GUEST BLOG: Ice Skater Louise Walden-Edwards talks about making ‘A True Champion’…

After enjoying reading Louise’s previous guest blog post, I asked her to write for me again.  This time after a conversation about the responsibilities we assumes as leaders.  Here is what she has to say…

Who does it take to make a true champion?            

When a sprinter is the first past the finish line or a tennis player scores the winning point of game-set-match or even an ice skater receives the championship winning score, it is the athlete that receives the applause, the medals and the glory.  It is the athlete that gets the credit, the prize money and their national anthem played on the top of the podium. 

“What some may fail to appreciate is what it has actually taken or how many people have in fact contributed to the success of the winning individual(s).” 

My own competitive sporting success, over twenty years took ten ice skating coaches, seven dance teachers, two strength & conditioning coaches, three physiotherapists, one sports specific doctor, two unconditionally supportive parents, one patient sibling, a support network of numerous lifelong friends & family members, four ice skating partners, many doubters, hundreds of dedicated fans and yet more people along the way that inspired me more than I can credit. Unfortunately, in sport there simply isn’t enough time or space on the top of the rostrum for all those people to publicly share that moment of attention in a victory. 

Now my competitive sporting career is over and I move through a new phase in my life, I can intelligently rationalise the people involved in my success became part of the team for their own reasons.  Through a very cold perspective, the professionals in the team were paid to help educate and support me and some also continued on to bigger and better things, helped by the results we achieved together. 

“Loyalty is something that I value immensely myself and when the going gets tough, it can be tested.”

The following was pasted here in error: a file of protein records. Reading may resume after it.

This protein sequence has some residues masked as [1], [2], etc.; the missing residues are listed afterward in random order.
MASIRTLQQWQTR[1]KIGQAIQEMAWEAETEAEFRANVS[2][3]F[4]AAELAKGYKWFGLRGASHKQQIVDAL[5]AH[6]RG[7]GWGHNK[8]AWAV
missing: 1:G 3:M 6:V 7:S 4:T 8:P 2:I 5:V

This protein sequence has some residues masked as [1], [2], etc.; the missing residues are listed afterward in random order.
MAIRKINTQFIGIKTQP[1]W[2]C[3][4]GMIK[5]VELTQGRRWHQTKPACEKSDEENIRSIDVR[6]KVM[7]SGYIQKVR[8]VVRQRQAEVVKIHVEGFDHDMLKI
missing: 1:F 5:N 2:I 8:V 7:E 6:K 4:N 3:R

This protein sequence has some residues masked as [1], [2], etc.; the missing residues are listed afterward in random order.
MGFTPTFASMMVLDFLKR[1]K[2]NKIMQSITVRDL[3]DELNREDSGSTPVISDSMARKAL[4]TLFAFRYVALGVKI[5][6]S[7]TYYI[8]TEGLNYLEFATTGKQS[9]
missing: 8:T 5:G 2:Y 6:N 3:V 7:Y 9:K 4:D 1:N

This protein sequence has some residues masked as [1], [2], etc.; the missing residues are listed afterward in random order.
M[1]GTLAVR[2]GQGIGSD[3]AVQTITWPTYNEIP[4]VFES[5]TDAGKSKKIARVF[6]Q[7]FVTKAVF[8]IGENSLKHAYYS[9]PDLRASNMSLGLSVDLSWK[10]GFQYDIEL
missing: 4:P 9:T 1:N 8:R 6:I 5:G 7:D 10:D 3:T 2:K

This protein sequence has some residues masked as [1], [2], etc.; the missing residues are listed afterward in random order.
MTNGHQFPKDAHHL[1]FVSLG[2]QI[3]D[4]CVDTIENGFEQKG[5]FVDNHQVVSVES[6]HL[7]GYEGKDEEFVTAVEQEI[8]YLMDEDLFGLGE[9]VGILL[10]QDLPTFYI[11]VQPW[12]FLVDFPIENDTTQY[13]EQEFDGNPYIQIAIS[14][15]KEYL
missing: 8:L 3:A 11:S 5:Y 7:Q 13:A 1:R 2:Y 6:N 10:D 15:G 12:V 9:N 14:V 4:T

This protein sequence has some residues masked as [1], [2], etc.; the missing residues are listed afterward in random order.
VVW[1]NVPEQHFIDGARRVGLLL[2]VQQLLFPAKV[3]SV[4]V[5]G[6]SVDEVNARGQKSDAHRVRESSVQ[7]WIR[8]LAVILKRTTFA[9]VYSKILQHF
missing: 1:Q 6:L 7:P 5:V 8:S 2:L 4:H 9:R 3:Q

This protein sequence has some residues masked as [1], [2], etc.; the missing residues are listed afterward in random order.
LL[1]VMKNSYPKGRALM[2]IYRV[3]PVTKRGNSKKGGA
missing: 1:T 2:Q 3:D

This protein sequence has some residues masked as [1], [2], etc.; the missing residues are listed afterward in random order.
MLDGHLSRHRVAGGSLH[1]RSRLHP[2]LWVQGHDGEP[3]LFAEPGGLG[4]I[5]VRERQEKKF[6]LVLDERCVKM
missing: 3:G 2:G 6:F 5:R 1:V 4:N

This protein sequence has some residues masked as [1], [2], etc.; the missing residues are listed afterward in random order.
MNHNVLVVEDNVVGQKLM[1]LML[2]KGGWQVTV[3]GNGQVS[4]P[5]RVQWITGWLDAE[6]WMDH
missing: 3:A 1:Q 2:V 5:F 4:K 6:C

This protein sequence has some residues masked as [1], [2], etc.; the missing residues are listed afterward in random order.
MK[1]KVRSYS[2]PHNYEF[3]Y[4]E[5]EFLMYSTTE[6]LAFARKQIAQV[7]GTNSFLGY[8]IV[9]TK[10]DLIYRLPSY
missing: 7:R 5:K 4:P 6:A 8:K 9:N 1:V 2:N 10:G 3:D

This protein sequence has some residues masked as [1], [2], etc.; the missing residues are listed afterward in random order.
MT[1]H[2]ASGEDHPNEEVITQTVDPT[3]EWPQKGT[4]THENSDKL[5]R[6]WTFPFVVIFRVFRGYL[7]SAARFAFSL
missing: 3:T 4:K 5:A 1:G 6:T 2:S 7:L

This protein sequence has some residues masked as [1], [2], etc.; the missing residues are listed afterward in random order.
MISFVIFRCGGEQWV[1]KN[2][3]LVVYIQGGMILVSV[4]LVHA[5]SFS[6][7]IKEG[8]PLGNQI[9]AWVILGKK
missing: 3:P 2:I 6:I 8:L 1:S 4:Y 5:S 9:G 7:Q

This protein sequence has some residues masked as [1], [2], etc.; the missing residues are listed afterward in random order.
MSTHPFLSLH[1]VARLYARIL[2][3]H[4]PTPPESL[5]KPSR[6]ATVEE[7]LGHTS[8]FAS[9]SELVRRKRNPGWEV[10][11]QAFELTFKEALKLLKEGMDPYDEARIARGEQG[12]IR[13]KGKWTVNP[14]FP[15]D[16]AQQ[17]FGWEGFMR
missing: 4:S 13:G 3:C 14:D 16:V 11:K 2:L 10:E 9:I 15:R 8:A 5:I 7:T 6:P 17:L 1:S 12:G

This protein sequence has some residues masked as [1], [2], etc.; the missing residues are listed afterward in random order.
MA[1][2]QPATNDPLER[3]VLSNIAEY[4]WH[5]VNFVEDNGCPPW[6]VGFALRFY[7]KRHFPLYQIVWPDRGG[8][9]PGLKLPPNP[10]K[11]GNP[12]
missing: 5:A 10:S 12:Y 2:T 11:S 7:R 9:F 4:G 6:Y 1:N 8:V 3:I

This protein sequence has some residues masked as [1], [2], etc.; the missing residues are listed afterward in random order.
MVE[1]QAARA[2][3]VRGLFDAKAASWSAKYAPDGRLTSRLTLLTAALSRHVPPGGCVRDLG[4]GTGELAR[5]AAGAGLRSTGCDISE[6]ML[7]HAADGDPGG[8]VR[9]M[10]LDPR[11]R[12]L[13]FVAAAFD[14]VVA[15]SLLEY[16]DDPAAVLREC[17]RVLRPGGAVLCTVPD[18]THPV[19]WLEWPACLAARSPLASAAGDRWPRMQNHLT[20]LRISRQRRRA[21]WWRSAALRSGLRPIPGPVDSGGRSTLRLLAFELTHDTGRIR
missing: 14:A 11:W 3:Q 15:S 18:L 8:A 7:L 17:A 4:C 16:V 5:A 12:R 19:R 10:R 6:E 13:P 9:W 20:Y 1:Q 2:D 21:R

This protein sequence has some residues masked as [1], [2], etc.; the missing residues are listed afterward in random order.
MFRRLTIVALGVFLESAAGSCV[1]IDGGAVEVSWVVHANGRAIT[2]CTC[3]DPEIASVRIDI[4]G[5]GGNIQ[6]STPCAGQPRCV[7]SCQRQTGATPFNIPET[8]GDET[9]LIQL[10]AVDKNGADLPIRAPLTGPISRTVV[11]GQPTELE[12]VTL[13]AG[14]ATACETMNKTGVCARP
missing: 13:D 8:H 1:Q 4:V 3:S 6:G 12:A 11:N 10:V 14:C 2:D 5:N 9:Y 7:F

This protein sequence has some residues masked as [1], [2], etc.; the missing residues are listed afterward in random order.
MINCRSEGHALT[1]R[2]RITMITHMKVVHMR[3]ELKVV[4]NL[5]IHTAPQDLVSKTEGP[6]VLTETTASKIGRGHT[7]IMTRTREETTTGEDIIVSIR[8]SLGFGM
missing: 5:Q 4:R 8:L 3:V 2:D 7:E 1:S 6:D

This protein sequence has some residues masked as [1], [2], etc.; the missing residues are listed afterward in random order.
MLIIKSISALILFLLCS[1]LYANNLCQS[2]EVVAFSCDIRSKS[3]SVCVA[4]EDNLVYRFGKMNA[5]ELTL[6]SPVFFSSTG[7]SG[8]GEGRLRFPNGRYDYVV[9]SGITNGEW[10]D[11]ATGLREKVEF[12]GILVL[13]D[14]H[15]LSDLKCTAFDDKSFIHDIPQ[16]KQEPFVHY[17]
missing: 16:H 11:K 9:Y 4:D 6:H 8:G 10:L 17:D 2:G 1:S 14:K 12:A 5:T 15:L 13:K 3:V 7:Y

When there can only be one winner and isn’t you, perhaps performance related mistakes are made or it simply isn’t your day, it is still the athlete who is the head of the team and the one to bear the brunt of the criticism and in turn the guilt. For the athlete, there is no one to hide behind or to move on to, they are the face of the operation.  It is the athlete who must carry the responsibility of the team behind them, they are the ones who must endure the physical and psychological pain of injury, lose sleep over the financial hardship of training expenses and consequently battle to hold the team together and boost collective morale when the cracks show. 

What I can now take pride in with an objective view away from my competitive world, is that the one thing that all those people had in common is and was me. I channeled that concoction of talent, the recipe for success and that refined combination of knowledge, into a world-class winning product.

I was in a sense the managing director of the “brand” that won those medals and that in itself, gives me reassurance in my own ability to move forwards and transition from an athlete into so much more in the future.  The principals that I adopted and the skills that I learnt as an athlete through my chosen network, have given me the confidence that even though I may yet have to realise where my future lies, I will make it.

“With a simple dream of success, hard work, determination and self-belief, if you have the right people around you, with the same common goal…anything is achievable.” 

The true athlete in me still full of passion, will forever be touched by each and everyone one of the people who I chose to contribute to my sporting success. I will always believe the connection I made with these people was more than just business and that we created a “family” together, as opposed to a workforce.  Perhaps an athlete with a different attitude of their own ability would feel differently, but as a little girl with a humble beginning, having the phrase drummed into her by her doting mother “don’t hurt anyone on the way up my love, as you may need them on the way back down”, I will always feel indebted to my teachers, mentors and teammates.  

“I believe that everyone in my career and successes even now, plays a part in making me who I am, even if simply to teach me valuable lesson.” 

I know I have thanked everyone profusely for their involvement in my career but my gratitude and appreciation will never feel sufficient towards the people who have helped me achieved my sporting goals.  I think that perhaps in reflection, the perception I have of this is because even though I may not see those people daily as I once did, their values and principles that they taught me are those in which I live by each and every day in all that I do. Regardless whether it be sport, in business or life, all our experiences are what make me me and for that I will forever be grateful. 

Thanks for reading me. I blame any errors on being Swedish. (But do let me know so I can fix it!)